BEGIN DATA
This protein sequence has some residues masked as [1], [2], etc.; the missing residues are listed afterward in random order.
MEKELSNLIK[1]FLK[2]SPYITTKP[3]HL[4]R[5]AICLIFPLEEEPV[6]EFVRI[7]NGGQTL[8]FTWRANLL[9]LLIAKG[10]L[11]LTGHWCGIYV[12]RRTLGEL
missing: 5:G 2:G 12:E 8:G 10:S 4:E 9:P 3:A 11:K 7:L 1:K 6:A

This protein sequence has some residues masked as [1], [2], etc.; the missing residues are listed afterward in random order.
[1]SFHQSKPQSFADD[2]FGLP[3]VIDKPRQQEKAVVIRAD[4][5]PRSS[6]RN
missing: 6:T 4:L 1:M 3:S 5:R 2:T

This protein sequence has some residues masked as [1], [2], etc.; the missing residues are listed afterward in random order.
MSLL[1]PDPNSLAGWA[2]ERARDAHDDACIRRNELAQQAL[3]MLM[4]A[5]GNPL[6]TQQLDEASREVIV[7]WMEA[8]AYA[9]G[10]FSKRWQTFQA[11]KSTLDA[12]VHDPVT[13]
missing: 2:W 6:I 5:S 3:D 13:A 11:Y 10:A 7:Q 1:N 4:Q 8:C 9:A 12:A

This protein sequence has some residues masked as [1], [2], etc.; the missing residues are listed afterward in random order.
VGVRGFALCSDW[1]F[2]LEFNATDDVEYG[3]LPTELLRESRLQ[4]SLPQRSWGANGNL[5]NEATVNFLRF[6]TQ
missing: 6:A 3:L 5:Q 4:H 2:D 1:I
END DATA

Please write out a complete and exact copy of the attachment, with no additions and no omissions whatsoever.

This protein sequence has some residues masked as [1], [2], etc.; the missing residues are listed afterward in random order.
MEKELSNLIK[1]FLK[2]SPYITTKP[3]HL[4]R[5]AICLIFPLEEEPV[6]EFVRI[7]NGGQTL[8]FTWRANLL[9]LLIAKG[10]L[11]LTGHWCGIYV[12]RRTLGEL
missing: 5:G 2:G 12:E 8:G 10:S 4:E 9:P 3:A 11:K 7:L 1:K 6:A

This protein sequence has some residues masked as [1], [2], etc.; the missing residues are listed afterward in random order.
[1]SFHQSKPQSFADD[2]FGLP[3]VIDKPRQQEKAVVIRAD[4][5]PRSS[6]RN
missing: 6:T 4:L 1:M 3:S 5:R 2:T

This protein sequence has some residues masked as [1], [2], etc.; the missing residues are listed afterward in random order.
MSLL[1]PDPNSLAGWA[2]ERARDAHDDACIRRNELAQQAL[3]MLM[4]A[5]GNPL[6]TQQLDEASREVIV[7]WMEA[8]AYA[9]G[10]FSKRWQTFQA[11]KSTLDA[12]VHDPVT[13]
missing: 2:W 6:I 5:S 3:D 13:A 11:Y 10:A 7:Q 1:N 4:Q 8:C 9:A 12:A

This protein sequence has some residues masked as [1], [2], etc.; the missing residues are listed afterward in random order.
VGVRGFALCSDW[1]F[2]LEFNATDDVEYG[3]LPTELLRESRLQ[4]SLPQRSWGANGNL[5]NEATVNFLRF[6]TQ
missing: 6:A 3:L 5:Q 4:H 2:D 1:I